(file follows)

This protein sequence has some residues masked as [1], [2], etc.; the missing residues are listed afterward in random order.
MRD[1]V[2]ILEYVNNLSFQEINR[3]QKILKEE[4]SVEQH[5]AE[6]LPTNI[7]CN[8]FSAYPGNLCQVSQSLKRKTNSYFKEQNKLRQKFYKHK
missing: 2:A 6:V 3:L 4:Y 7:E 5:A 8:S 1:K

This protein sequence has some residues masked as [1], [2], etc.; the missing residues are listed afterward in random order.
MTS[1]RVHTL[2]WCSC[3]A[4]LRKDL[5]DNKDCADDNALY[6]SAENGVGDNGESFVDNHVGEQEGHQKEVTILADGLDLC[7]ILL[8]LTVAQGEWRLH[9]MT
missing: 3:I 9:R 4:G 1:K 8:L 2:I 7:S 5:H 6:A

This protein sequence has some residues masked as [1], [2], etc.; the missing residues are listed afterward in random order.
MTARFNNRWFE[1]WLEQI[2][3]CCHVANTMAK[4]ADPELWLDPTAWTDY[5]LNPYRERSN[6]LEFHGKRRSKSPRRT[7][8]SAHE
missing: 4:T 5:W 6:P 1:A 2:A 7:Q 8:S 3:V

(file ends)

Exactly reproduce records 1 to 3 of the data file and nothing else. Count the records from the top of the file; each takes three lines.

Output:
This protein sequence has some residues masked as [1], [2], etc.; the missing residues are listed afterward in random order.
MRD[1]V[2]ILEYVNNLSFQEINR[3]QKILKEE[4]SVEQH[5]AE[6]LPTNI[7]CN[8]FSAYPGNLCQVSQSLKRKTNSYFKEQNKLRQKFYKHK
missing: 2:A 6:V 3:L 4:Y 7:E 5:A 8:S 1:K

This protein sequence has some residues masked as [1], [2], etc.; the missing residues are listed afterward in random order.
MTS[1]RVHTL[2]WCSC[3]A[4]LRKDL[5]DNKDCADDNALY[6]SAENGVGDNGESFVDNHVGEQEGHQKEVTILADGLDLC[7]ILL[8]LTVAQGEWRLH[9]MT
missing: 3:I 9:R 4:G 1:K 8:L 2:I 7:S 5:H 6:A

This protein sequence has some residues masked as [1], [2], etc.; the missing residues are listed afterward in random order.
MTARFNNRWFE[1]WLEQI[2][3]CCHVANTMAK[4]ADPELWLDPTAWTDY[5]LNPYRERSN[6]LEFHGKRRSKSPRRT[7][8]SAHE
missing: 4:T 5:W 6:P 1:A 2:A 7:Q 8:S 3:V